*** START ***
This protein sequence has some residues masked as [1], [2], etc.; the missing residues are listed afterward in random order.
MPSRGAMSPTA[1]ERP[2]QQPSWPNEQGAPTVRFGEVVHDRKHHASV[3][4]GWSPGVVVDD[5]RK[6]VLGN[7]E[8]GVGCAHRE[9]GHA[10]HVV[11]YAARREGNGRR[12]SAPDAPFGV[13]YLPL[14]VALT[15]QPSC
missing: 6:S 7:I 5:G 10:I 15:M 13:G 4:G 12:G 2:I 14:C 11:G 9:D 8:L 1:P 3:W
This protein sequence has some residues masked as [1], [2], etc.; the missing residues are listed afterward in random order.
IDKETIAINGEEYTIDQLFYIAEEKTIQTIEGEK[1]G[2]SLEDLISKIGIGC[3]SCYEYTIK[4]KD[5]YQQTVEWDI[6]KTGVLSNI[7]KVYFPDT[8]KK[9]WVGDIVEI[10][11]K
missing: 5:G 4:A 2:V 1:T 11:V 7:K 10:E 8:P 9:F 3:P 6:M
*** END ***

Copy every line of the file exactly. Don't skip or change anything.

This protein sequence has some residues masked as [1], [2], etc.; the missing residues are listed afterward in random order.
MPSRGAMSPTA[1]ERP[2]QQPSWPNEQGAPTVRFGEVVHDRKHHASV[3][4]GWSPGVVVDD[5]RK[6]VLGN[7]E[8]GVGCAHRE[9]GHA[10]HVV[11]YAARREGNGRR[12]SAPDAPFGV[13]YLPL[14]VALT[15]QPSC
missing: 6:S 7:I 5:G 10:I 15:M 13:G 4:G 12:G 2:I 14:C 11:G 9:D 8:L 1:P 3:W
This protein sequence has some residues masked as [1], [2], etc.; the missing residues are listed afterward in random order.
IDKETIAINGEEYTIDQLFYIAEEKTIQTIEGEK[1]G[2]SLEDLISKIGIGC[3]SCYEYTIK[4]KD[5]YQQTVEWDI[6]KTGVLSNI[7]KVYFPDT[8]KK[9]WVGDIVEI[10][11]K
missing: 5:G 4:A 2:V 1:T 11:V 7:K 10:E 8:P 9:F 3:P 6:M